Mark and I made a spontaneous decision to climb the Coleman Headwall on Mt. Baker last weekend.
Having set aside Saturday for climbing, we landed on doing a volcano route for a few reasons. First, I’ve wanted to brush up on glacier and steep snow travel before heading to Chamonix. Second, the warming over the last two weeks, combined with wet precipitation, has melted away most of the snow under 5000′. This makes the approach for Baker much easier as the trail is snow free until about 300m short of Hogsback campsites. Third, the day was projected to be very warm (high of 42F @ 7000 ft in most of the Cascades). Between the warming over the last few weeks and the warm weather on Saturday, we predicted that any winter/spring ice routes (Cuthroat, Greybeard, etc would all be in poor condition).
The road to Hogsback is now open (as of this last week), and one can drive to within 100m of the campground. We awoke at 230am and leisurely got on the trail by 330am after coffee, Mark’s “glycogen bomb”, and some nuts and granola. After breaking the tree line we encountered snow, which provided good purchase for skins. Some of the steeper sections were icy and I burned some good energy trying to keep up with Mark. He’s an IFMGA guide and has countless hours in every condition imaginable, so he made quick work of the icy slopes.
We avoiding roping up until it seemed necessary, which was about halfway between the glacier and the climb from the Hogsback campsites.
Mark and I plotted a line up the ice at the toe of the headwall in order to avoid spending time under the rock bands on the face. During our approach, some ice calved on the left side of intended line, releasing a small avalanche. We managed one or two pitches to get through the steeper ice section, which contained some nice blue ice and also some rotten ice over rock or debris. Mark’s crampons didn’t work with his boots, so it seemed like they could pop off at any second. This made for an exciting belay.
After reaching the top of the technical bits, all that remained was 1500′ of simul-soloing to the top, with belays thrown in to switch leads and to deal with the occasional crevasse or shrund on the face. The conditions on this part of the climb varied between shin-deep wallowing and perfect neve for some fun daggering, the former being more common.
We topped out around 1230pm.
After we reached the top of the headwall, Mark and I considered getting rad by making a ski descent of what we had just come up. Fortunately or unfortunately, we decided against this, but not after dropping in 100m of the headwall for a closer look. We both felt it was a little too steep for comfort. Even just side hilling down put some hair on my chest. The largest impediment was the inability to see past a steep rollover, which made the line feel VERY committing in the snow conditions.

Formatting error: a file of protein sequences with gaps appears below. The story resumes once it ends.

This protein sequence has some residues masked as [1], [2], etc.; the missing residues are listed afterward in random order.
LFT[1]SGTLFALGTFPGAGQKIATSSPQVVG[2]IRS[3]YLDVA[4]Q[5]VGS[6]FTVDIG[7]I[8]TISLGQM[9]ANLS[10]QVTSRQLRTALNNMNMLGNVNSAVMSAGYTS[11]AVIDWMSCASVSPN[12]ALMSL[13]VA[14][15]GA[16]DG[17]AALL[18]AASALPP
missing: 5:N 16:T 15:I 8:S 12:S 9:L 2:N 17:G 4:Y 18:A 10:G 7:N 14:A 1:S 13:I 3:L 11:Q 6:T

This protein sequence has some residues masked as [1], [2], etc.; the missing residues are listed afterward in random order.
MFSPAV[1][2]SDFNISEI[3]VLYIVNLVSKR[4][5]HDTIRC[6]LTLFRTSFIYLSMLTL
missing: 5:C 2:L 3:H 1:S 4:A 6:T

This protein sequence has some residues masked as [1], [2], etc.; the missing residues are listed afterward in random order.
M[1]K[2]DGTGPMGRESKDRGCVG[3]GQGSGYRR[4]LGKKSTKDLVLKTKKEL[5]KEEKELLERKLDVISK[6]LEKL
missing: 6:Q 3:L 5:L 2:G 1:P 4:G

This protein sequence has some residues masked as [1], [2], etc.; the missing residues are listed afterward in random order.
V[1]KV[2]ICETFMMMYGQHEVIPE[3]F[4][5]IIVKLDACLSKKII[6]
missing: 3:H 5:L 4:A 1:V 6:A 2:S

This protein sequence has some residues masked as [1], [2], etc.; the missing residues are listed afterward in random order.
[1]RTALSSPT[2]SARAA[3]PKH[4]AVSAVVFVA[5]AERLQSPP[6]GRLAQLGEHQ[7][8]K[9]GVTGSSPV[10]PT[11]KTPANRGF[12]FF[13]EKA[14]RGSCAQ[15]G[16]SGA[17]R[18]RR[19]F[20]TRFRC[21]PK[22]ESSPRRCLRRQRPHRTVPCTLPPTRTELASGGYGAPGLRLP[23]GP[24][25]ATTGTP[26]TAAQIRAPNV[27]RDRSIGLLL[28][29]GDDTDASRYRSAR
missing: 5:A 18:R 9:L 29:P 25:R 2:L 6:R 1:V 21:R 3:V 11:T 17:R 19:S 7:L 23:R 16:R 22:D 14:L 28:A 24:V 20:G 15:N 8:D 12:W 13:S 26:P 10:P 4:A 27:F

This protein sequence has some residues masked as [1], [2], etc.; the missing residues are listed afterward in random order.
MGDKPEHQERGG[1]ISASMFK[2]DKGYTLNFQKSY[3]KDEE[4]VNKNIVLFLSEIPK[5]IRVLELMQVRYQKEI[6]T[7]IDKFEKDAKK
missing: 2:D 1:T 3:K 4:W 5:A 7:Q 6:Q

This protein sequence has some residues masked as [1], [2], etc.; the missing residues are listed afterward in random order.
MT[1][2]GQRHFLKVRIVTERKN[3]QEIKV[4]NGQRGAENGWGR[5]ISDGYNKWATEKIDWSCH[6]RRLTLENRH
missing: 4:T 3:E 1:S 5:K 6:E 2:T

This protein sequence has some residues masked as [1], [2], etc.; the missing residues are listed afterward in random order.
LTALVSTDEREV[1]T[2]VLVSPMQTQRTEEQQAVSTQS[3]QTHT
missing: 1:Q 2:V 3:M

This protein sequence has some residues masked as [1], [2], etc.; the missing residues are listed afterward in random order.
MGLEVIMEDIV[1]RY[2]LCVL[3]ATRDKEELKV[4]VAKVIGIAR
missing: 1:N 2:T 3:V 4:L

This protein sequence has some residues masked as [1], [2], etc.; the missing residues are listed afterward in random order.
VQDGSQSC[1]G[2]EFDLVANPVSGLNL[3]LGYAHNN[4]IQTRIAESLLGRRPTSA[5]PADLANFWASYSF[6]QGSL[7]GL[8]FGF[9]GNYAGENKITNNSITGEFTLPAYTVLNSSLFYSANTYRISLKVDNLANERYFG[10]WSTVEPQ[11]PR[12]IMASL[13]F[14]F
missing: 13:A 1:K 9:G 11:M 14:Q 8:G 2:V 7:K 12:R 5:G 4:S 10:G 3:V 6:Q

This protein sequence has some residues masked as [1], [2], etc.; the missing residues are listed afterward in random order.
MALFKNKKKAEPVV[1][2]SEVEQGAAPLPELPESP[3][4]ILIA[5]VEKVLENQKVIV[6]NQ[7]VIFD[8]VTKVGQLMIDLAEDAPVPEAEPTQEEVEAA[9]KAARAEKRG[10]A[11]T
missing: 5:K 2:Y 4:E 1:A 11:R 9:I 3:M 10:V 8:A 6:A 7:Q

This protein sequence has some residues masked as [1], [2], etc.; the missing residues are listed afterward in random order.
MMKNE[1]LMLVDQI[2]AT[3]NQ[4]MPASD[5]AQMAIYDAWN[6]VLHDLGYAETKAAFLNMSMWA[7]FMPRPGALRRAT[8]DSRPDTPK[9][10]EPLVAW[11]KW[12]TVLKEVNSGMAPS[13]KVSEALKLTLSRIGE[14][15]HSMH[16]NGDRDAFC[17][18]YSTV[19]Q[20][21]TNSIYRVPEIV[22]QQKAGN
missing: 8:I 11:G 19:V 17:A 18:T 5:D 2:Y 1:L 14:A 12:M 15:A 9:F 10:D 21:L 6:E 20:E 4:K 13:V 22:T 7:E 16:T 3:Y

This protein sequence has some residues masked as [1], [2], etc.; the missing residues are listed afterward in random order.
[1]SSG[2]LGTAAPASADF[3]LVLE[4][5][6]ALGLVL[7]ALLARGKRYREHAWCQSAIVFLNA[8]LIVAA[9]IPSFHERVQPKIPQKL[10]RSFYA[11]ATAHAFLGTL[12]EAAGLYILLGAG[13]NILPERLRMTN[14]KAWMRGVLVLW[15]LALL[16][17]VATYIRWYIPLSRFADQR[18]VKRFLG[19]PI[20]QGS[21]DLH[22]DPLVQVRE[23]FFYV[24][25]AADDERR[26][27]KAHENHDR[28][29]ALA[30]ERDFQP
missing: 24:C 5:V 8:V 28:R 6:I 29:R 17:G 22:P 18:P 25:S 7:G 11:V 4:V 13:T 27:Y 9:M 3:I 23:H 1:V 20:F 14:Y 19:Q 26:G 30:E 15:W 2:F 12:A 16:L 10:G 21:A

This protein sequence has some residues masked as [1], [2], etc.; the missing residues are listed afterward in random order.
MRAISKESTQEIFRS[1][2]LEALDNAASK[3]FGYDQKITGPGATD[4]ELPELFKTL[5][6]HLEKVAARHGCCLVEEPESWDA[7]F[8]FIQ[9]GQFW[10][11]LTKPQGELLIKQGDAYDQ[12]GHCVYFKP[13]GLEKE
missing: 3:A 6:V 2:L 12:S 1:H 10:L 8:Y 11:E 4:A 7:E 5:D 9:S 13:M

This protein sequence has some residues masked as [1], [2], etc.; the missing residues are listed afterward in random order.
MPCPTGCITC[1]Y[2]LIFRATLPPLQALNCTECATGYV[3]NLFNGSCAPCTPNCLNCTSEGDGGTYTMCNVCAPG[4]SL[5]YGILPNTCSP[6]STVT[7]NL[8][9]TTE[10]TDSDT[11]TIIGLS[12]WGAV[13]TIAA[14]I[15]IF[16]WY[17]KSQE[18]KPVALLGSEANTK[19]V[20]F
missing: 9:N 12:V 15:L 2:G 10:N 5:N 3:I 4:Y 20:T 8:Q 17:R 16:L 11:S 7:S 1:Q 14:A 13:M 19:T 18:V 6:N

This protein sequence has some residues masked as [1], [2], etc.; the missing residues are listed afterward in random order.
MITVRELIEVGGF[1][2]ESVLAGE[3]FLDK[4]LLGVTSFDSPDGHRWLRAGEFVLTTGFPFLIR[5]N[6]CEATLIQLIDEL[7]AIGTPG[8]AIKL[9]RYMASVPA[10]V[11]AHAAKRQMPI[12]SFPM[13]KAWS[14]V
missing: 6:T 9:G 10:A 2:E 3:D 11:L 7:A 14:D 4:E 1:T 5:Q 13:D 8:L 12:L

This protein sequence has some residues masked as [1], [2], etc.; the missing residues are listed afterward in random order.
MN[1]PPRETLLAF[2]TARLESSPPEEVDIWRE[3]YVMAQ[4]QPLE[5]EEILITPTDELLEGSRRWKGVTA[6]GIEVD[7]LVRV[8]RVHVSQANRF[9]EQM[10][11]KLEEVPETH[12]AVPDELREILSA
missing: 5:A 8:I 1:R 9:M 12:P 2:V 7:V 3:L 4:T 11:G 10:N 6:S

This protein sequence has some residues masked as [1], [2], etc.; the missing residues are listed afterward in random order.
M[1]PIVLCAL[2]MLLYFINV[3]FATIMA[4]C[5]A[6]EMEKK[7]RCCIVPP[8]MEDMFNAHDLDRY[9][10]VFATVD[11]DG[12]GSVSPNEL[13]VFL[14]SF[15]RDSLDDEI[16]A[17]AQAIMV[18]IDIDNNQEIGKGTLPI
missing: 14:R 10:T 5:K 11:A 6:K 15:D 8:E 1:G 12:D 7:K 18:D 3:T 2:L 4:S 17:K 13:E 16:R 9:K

Instead of skiing the coleman headwall, we opted for a gentle descent of the Coleman.
Between the group we brought
- 5 ice screws: 2 x 13cm, 2 x 15 cm, 1 x 19cm
- 60m 9.0 Beal Joker
We didn’t bring any pickets, deciding that these would slow us down, were too annoying to deal with, and their requirement would probably be an indication that the climb wasn’t in the condition we wanted anyways.
My personal kit included:
- Two tools
- 1L of water w/ pre-dissolved Nuun
- ~1200 calories of food
- 1 probar, 2 larabars, 1
- bag of nuts and coconut flake granola
- a little bit of smoked salmon
- a hand full of dried mangos
- Glacier kit (prusics + ropeman and a few lockers and slings)
- OR Stormtracker gloves
- OR long sleeve upper base layer
- OR Ferosi jacket
- OR Enchainment jacket
- Synthetic outer layering piece
- Cirque pants
- Beanie and buff
Except for cold hands at a few moments, the above clothing was perfect for the climb. I was fairly surprised by the ability to wear the Stormtrackers the entire day without putting something warmer on. They are an amazing glove from versatility standpoint.
From a strategy standpoint, I feel that we pretty much nailed it. Ski crampons might have been useful on the way up, but this would only have been helpful in a few places. We were VERY happy with our rack selection, rope, layers, and food. Mark and I both agreed that even a single picket probably would have added unnecessary complexity or belays. We moved slowly and steadily on the up, and took a casual time getting down. I was floored by the opportunity to share the route with someone so knowledgeable, and I will definitely highlight some of the Mark’s tricks for glacier travel in the near future, particular the kiwi coil with a barrel knot tie off.
Among the list of things that will make this trip remarkable is the fact that we hadn’t decided to do this route until Thursday night. It is a relatively fickle climb (cannot be climbed too early because of avalanche danger, or later in the season due instability of the headwall and rock bands). We were really lucky with the conditions and weather. I am finding more and more in the Cascades that you’ve got to be open to, and comfortable with, taking on objectives that are not on your “list”. Many of us seem to have a list of objectives that require alignment of partners, weather, snow conditions and the lot. While the latter approach definitely guides your progress as a climber or skier, I am continuously surprised by how an open attitude helps you to build skills outside of your comfort zone, and foster relationships with new partners.